Investment Team

Henry L. Hillman

Henry L. Hillman was born in Pittsburgh in 1918 and died in 2017. He attended Princeton University, where he majored in geology. He entered the Navy the day after Pearl Harbor was attacked and became an aviator. He left the Navy at the end of the war and, in 1946, joined the Hillman organization, which then was headed by his father, J. H. “Hart” Hillman. Henry assumed leadership when his father died in 1959.

Henry took risks in business. Under his leadership, The Hillman Company sold its largely industrial operations and became a diversified investment company. One of the earliest investors in private equity funds, the company was a founding investor in the first funds of both Kleiner Perkins and Kohlberg Kravis and Roberts (KKR), betting on them before they had a track record. An early investor in Genentech, Tandem Computers, Hybritech, and other high-tech start-ups, The Hillman Company during the early 1980s was the largest single venture capital investor in the country.

During his career, Henry served on the boards of a number of public companies, including General Electric Company, Chemical Bank, Merck & Company, Cummins Engine, and PNC Financial Corp. Henry provided local civic leadership as well, serving as president of the Allegheny Conference on Community Development from 1967 to 1970.

Henry stepped down from active management of The Hillman Company in 2004. As chairman of the Executive Committee of the Board of Directors, he remained active in the company’s governance. He also took a very active role in the family’s philanthropic activities as Chairman of the Board of Trustees of Hillman Family Foundations.


A Strong Foundation in Industry and Banking

John Hartwell Hillman, Jr.

John Hartwell Hillman, Jr.

A Strong Foundation
in Industry and Banking

John Hartwell ‘Hart’ Hillman, Jr. took over the company at his father’s death in 1911. Energetic and entrepreneurial, Hart expanded into coal mines, coke production, barge building, blast furnaces, towboats, chemical plants, and real estate. This expansion and diversification carried the company through turbulent times, including the Great Depression of the 1930s—when more than 30,000 other businesses failed. Hart acquired interests in iron and steel producers and fabricators, oil, and banks. As a major stockholder, he played an important role in the development of Texas Gas Transmission Corporation. He was instrumental in consolidating smaller banks and trust companies into Pittsburgh National Bank—today PNC Financial Services Group, Inc., the sixth largest bank holding company in the United States.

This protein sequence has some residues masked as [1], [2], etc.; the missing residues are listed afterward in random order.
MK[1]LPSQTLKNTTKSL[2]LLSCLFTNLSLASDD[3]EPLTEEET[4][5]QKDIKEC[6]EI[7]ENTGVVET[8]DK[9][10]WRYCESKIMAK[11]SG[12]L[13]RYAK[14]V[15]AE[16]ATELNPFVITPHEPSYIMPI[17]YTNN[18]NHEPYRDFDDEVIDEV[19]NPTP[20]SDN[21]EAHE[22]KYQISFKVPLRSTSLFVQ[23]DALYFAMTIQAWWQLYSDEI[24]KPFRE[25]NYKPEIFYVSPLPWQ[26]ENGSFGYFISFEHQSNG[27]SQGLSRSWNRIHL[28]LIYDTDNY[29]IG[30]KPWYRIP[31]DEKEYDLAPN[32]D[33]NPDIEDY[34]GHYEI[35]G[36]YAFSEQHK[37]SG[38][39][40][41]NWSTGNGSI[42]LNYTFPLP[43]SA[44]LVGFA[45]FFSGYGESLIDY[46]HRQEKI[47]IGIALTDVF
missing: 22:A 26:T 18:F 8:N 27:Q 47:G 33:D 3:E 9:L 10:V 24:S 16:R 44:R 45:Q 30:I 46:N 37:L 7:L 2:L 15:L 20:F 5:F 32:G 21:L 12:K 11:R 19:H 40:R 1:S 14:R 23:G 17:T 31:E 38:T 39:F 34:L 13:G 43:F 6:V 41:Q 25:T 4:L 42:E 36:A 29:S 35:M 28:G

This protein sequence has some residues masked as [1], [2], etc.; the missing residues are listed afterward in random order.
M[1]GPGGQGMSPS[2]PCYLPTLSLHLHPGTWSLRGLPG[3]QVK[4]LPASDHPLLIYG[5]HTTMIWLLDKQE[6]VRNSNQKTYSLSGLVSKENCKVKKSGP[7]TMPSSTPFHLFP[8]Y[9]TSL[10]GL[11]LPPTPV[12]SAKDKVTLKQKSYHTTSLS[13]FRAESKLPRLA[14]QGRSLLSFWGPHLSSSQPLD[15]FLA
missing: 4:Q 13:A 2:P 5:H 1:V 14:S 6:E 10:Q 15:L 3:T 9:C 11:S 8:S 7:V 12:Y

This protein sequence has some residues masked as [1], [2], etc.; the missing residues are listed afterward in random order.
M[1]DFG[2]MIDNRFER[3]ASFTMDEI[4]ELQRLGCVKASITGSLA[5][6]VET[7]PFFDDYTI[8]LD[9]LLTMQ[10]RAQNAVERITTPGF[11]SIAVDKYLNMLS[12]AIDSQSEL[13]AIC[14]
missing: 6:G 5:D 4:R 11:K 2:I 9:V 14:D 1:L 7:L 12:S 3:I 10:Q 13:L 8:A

A Pioneer in Private Equity

A Pioneer in Private Equity

Hart’s son, Henry Hillman joined J.H. Hillman & Sons in 1946. After his father’s death in 1959, Henry became president of the Hillman interests. He recognized that although the company’s industrial operations were successful, they were too modest to compete with much larger companies in what he accurately foresaw as a dramatically changing financial landscape. He immediately began to parlay these “sub-optimal” operating companies into opportunistic equity investments in an array of enterprises ranging from power shovels, rooftop air conditioners, a charter airline to deepwater oil drilling and pneumatics, prepared foods, sporting goods, generic pharmaceuticals, hospital supplies, copy machines, and hundreds more. Under his leadership, Hillman developed real estate from coast to coast, and became an early energy player in wind power as well as deep-well drilling for methane gas.

The Hillman Company was a pioneer in the modern financial industry as that industry emerged as a force in the American economy. Taking a chance on innovators in new technology, Hillman in 1972 became a partner in the first venture capital fund of Kleiner Perkins, taking half of that fund. Again betting on people and innovative ideas, Hillman became a founding investor in the private equity buyout firm Kohlberg Kravis Roberts & Co., taking one third of the first fund in 1976. Through Kleiner Perkins and others, as well as directly, Hillman invested in such companies as Tandem Computers, Genentech, and Hybritech. By the early 1980s Hillman had become the largest single venture capital investor in the United States.

History as a Competitive Edge

History as a Competitive Edge

The reinvention of The Hillman Company that began with Henry Hillman’s early endorsement of private equity as a new industry continued as the investment landscape changed in the 1990s and 2000s. The company successfully transitioned not only to indirect investing through private equity funds but also to co-investing, and in recent years its investment activity is generally limited to investing in the world’s top private equity firms and co-investing with those firms when the opportunity arises. Hillman sources and develops relationships with private equity funds around the globe—and to these relationships it brings a multi-generational legacy of accumulated deal expertise … 125+ years of successful investment activity.